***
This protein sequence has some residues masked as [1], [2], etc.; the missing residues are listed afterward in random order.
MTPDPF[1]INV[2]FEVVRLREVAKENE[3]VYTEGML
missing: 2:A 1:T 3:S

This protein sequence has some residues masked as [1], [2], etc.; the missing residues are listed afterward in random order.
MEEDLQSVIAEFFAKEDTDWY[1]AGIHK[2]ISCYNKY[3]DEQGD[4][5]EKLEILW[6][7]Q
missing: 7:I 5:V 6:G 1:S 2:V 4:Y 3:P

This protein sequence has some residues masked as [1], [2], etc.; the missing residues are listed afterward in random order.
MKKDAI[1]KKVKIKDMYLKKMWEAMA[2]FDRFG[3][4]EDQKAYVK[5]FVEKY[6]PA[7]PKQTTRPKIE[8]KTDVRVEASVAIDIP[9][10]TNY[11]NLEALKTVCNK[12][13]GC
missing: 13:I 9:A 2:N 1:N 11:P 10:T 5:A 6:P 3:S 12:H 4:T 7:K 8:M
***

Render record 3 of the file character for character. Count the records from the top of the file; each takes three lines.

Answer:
This protein sequence has some residues masked as [1], [2], etc.; the missing residues are listed afterward in random order.
MKKDAI[1]KKVKIKDMYLKKMWEAMA[2]FDRFG[3][4]EDQKAYVK[5]FVEKY[6]PA[7]PKQTTRPKIE[8]KTDVRVEASVAIDIP[9][10]TNY[11]NLEALKTVCNK[12][13]GC
missing: 13:I 9:A 2:N 1:N 11:P 10:T 5:A 6:P 3:S 12:H 4:T 7:K 8:M